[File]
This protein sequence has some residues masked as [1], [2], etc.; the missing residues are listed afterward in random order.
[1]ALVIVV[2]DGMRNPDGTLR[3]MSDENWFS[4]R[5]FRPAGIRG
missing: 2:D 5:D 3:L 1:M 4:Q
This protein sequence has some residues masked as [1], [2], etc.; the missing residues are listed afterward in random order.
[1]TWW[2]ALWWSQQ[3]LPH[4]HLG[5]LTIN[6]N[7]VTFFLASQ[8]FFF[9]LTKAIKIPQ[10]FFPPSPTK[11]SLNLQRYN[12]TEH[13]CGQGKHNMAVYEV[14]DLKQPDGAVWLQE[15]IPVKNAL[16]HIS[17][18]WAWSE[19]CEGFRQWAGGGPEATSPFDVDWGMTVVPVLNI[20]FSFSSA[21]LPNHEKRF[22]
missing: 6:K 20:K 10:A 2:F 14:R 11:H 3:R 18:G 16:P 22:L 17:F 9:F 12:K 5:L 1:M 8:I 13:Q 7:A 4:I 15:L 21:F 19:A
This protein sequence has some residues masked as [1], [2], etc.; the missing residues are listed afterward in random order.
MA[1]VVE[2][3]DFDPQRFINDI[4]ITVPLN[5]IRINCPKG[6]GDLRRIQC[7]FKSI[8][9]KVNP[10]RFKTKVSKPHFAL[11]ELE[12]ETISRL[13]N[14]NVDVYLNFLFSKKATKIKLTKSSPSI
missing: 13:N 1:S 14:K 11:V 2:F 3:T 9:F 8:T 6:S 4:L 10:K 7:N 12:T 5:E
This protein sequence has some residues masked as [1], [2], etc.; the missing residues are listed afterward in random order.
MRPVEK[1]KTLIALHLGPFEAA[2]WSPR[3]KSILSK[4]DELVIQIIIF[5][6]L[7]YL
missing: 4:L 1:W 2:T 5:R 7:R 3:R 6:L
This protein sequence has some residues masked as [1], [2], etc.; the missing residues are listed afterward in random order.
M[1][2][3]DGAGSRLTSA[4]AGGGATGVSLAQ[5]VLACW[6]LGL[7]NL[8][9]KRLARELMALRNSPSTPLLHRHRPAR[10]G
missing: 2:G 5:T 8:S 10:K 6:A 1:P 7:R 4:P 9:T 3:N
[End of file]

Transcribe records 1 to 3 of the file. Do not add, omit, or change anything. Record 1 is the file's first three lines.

This protein sequence has some residues masked as [1], [2], etc.; the missing residues are listed afterward in random order.
[1]ALVIVV[2]DGMRNPDGTLR[3]MSDENWFS[4]R[5]FRPAGIRG
missing: 2:D 5:D 3:L 1:M 4:Q
This protein sequence has some residues masked as [1], [2], etc.; the missing residues are listed afterward in random order.
[1]TWW[2]ALWWSQQ[3]LPH[4]HLG[5]LTIN[6]N[7]VTFFLASQ[8]FFF[9]LTKAIKIPQ[10]FFPPSPTK[11]SLNLQRYN[12]TEH[13]CGQGKHNMAVYEV[14]DLKQPDGAVWLQE[15]IPVKNAL[16]HIS[17][18]WAWSE[19]CEGFRQWAGGGPEATSPFDVDWGMTVVPVLNI[20]FSFSSA[21]LPNHEKRF[22]
missing: 6:K 20:K 10:A 2:F 14:R 11:H 3:R 18:G 16:P 22:L 17:F 9:F 12:K 5:L 1:M 8:I 13:Q 7:A 4:I 15:L 21:F 19:A
This protein sequence has some residues masked as [1], [2], etc.; the missing residues are listed afterward in random order.
MA[1]VVE[2][3]DFDPQRFINDI[4]ITVPLN[5]IRINCPKG[6]GDLRRIQC[7]FKSI[8][9]KVNP[10]RFKTKVSKPHFAL[11]ELE[12]ETISRL[13]N[14]NVDVYLNFLFSKKATKIKLTKSSPSI
missing: 13:N 1:S 14:K 11:V 2:F 3:T 9:F 8:T 6:S 4:L 10:K 7:N 12:T 5:E